Sunday, February 07, 2010

Directory traversal as a reconnaissance tool

Like most of you, I find malicious or fraudulent online advertisers annoying to say the least.
My typical response, upon receipt of rogue AV pop-ups, or redirects to clearly fraudulent sites, is to "closely scrutinize" the perpetrating site.
This effort often bears fruit as is evident in the following analysis.

My interest was recently peaked when being made aware of a number of related sites committing abuse against a variety of brands; all quite clearly in violation of copyrights and trademarks.
An example, for your consideration:
After a little exploration it was quickly determined that these cretins seek only to con victims out of credit card data with the promise of illegal downloads for a fee.
Apparently these dbags have been at it for awhile.
They make it look like you're going to receive access to a legitimate offering then they suck you in to
This, of course, pissed me off, to the races.
A poke here, a tickle there, and voila.../etc/passwd.

This Centos server, running Apache 2.2.3 (very dated), complete with craptastic PHP code, is a textbook lesson in how to not run a web server.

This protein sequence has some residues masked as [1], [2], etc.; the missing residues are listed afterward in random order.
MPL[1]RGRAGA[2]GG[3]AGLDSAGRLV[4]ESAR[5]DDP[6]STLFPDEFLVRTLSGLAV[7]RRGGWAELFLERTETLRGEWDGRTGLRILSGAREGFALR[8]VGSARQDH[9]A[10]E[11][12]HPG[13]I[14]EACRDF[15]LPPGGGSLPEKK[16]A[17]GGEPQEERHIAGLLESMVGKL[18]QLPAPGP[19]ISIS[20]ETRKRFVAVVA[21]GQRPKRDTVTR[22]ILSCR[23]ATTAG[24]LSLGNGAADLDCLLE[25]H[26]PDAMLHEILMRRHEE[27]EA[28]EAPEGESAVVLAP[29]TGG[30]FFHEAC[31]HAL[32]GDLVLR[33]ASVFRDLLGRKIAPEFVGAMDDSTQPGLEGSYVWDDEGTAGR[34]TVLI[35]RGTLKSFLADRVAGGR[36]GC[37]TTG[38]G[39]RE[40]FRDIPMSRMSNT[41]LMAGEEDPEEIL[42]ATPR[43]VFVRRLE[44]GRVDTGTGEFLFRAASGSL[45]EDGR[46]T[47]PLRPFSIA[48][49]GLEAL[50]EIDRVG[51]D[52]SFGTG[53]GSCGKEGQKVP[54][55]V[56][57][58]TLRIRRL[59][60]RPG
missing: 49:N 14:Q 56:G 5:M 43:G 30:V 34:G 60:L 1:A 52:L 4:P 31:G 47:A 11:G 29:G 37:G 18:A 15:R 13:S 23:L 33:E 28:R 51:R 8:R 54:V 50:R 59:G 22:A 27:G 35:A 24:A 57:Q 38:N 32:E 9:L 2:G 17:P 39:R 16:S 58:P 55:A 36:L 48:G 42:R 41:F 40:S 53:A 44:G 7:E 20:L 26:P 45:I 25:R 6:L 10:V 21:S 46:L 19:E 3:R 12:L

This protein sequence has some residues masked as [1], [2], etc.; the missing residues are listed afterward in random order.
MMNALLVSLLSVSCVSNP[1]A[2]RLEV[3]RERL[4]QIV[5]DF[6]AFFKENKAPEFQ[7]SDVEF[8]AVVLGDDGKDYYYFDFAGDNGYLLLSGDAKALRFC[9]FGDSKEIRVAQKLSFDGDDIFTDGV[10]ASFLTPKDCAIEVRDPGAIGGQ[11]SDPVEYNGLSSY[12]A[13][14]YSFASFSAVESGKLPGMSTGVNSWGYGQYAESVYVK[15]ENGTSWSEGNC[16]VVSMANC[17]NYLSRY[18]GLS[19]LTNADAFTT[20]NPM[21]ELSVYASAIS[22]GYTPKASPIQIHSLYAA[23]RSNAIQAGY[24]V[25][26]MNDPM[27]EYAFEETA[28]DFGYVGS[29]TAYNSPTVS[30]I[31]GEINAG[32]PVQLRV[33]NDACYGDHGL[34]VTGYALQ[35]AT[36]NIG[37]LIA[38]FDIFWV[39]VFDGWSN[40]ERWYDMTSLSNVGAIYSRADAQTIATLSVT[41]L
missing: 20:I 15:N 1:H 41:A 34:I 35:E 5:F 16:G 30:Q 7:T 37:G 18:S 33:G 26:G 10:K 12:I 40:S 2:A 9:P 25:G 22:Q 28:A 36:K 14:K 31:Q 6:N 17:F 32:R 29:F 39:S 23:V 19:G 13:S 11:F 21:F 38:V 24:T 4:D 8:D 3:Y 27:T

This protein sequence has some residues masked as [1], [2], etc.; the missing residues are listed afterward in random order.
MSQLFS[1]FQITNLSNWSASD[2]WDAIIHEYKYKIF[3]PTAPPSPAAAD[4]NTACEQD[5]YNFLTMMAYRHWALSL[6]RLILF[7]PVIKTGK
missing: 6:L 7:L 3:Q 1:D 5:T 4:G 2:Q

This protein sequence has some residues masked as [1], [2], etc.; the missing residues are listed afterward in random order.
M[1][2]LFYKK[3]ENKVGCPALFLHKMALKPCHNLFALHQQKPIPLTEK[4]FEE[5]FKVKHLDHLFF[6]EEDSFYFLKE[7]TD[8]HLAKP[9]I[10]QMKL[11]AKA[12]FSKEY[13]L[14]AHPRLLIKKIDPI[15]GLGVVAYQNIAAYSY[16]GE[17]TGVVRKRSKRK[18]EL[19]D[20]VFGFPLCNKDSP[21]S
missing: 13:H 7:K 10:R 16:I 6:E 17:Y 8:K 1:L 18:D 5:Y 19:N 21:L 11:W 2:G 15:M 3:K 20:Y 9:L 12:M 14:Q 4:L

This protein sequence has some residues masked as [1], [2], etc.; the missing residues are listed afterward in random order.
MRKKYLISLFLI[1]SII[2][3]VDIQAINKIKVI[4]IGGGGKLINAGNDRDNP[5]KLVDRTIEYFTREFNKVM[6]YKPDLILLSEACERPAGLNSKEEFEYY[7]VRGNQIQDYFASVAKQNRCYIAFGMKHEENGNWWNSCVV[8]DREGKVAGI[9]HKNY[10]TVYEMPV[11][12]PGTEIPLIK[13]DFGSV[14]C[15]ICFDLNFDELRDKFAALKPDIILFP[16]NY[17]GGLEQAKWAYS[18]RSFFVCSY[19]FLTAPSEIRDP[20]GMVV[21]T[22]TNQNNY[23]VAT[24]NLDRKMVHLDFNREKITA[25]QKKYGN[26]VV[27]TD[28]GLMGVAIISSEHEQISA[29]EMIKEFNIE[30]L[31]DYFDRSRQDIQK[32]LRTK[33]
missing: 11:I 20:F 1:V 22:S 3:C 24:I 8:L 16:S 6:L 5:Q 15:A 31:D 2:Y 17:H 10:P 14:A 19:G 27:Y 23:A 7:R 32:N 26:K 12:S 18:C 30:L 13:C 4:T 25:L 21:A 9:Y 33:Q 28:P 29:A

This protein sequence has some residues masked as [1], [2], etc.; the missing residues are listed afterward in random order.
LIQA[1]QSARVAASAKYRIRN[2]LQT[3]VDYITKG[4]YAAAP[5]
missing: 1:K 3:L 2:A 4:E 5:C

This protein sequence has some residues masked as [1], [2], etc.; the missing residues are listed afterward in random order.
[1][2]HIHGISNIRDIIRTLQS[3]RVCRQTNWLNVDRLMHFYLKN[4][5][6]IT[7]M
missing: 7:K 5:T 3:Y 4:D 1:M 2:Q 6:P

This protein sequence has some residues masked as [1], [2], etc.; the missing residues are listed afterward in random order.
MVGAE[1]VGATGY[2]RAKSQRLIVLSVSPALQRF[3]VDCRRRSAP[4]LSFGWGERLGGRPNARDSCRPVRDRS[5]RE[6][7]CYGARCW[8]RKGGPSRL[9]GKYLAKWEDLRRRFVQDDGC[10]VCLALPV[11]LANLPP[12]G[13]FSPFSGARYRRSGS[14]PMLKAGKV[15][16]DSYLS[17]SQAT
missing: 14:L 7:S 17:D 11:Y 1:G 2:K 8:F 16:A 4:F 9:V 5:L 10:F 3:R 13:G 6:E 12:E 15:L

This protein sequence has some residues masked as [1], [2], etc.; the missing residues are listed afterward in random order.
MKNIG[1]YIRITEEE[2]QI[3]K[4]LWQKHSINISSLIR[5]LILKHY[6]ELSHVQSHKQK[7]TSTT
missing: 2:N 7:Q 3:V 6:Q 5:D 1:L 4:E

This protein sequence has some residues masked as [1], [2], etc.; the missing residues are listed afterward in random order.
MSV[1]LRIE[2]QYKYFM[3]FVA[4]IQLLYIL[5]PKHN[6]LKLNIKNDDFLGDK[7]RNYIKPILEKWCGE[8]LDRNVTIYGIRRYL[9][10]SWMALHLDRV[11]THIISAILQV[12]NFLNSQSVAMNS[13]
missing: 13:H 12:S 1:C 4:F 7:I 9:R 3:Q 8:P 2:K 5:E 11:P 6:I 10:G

Includes, anyone?

What's lovely about grabbing /etc/passwd with directory traversal (file path traversal, if you prefer) is the discovery of all the additional abusive URLs in play on this same server. Additionally you'll note more than a few culprits, learned to be based in the Phillipines after running their user names through Maltego.
Here's a text dump of the raw /etc/passwd grab.

A little regex parsing produced 256 +/- URLs, all pointing back to, and all GoDaddy domains (shocking!).
Rather than post all the URLs here, for brevity, please refer to the text file.

Lesson to be learned for the bad guys: secure development practices apply to you as well, or the whitehats may come knocking.

A parting thought for, and it's shadow org,
By the way, you have XSS issues too: | digg | Submit to Slashdot

Please support the Open Security Foundation (OSVDB)


Kurt said...

Frigging brilliant! Nicely done.

Anonymous said...

I like this. I like this a lot.

Beto_atx said...

very nice

Anonymous said...


hacking the!!!!!

Bill Wildprett said...

Very sweet work Russ! Your thoroughness in going after the low-lifes online is commendable.

An exemplary approach we can al learn from.

Rafal Los said...

Payback's a bitch, ain't she?

Brilliant work sir... we should be able to use this type of method to shut these bastards down. Damn us being the "good guys".

Moving blog to

toolsmith and HolisticInfoSec have moved. I've decided to consolidate all content on one platform, namely an R markdown blogdown sit...